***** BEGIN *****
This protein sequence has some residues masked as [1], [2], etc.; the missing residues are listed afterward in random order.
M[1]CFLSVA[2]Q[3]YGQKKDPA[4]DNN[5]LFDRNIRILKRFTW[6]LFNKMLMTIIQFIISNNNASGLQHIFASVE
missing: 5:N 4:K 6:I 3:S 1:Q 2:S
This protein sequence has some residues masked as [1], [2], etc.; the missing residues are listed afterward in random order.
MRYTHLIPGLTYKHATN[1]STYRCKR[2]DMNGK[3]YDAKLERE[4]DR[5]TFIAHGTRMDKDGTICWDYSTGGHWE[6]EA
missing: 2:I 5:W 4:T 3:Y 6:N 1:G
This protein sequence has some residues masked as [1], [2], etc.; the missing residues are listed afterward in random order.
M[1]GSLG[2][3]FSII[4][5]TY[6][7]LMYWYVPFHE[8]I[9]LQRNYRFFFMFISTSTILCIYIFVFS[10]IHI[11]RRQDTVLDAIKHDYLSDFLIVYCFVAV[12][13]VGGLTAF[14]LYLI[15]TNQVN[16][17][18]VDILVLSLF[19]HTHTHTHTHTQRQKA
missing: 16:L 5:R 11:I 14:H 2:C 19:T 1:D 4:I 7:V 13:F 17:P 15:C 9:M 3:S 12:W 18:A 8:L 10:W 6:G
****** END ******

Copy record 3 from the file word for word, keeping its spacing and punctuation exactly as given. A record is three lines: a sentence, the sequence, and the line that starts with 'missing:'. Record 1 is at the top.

This protein sequence has some residues masked as [1], [2], etc.; the missing residues are listed afterward in random order.
M[1]GSLG[2][3]FSII[4][5]TY[6][7]LMYWYVPFHE[8]I[9]LQRNYRFFFMFISTSTILCIYIFVFS[10]IHI[11]RRQDTVLDAIKHDYLSDFLIVYCFVAV[12][13]VGGLTAF[14]LYLI[15]TNQVN[16][17][18]VDILVLSLF[19]HTHTHTHTHTQRQKA
missing: 16:L 5:R 11:I 14:H 2:C 19:T 1:D 4:I 7:V 13:F 17:P 15:C 9:M 3:S 12:W 18:A 8:L 10:W 6:G